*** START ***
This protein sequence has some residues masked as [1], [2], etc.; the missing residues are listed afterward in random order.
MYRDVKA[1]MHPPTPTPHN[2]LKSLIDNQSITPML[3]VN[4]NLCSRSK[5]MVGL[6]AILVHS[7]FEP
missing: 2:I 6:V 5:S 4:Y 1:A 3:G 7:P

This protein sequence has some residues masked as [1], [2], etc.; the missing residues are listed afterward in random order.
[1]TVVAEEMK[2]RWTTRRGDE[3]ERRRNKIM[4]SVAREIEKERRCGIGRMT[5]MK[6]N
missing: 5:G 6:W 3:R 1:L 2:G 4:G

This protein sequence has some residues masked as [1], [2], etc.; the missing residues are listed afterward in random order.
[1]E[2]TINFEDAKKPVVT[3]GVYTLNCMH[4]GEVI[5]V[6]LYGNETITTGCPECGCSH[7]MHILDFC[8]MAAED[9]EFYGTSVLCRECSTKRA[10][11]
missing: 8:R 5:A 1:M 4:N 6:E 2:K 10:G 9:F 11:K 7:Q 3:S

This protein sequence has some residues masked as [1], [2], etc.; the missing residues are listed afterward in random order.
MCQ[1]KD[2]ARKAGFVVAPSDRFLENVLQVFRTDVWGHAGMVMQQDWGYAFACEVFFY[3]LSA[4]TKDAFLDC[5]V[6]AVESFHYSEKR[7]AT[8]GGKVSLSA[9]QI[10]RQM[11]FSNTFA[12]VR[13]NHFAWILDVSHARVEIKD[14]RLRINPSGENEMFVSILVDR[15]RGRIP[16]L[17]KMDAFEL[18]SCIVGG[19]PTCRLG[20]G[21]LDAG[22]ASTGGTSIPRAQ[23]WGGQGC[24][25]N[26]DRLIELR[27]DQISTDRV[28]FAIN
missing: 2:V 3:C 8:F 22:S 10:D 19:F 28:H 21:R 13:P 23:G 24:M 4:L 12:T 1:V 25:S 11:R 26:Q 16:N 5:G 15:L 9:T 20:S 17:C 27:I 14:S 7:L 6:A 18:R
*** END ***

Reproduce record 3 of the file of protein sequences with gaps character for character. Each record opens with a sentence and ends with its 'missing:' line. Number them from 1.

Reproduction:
This protein sequence has some residues masked as [1], [2], etc.; the missing residues are listed afterward in random order.
[1]E[2]TINFEDAKKPVVT[3]GVYTLNCMH[4]GEVI[5]V[6]LYGNETITTGCPECGCSH[7]MHILDFC[8]MAAED[9]EFYGTSVLCRECSTKRA[10][11]
missing: 8:R 5:A 1:M 4:N 6:E 2:K 10:G 9:F 11:K 7:Q 3:S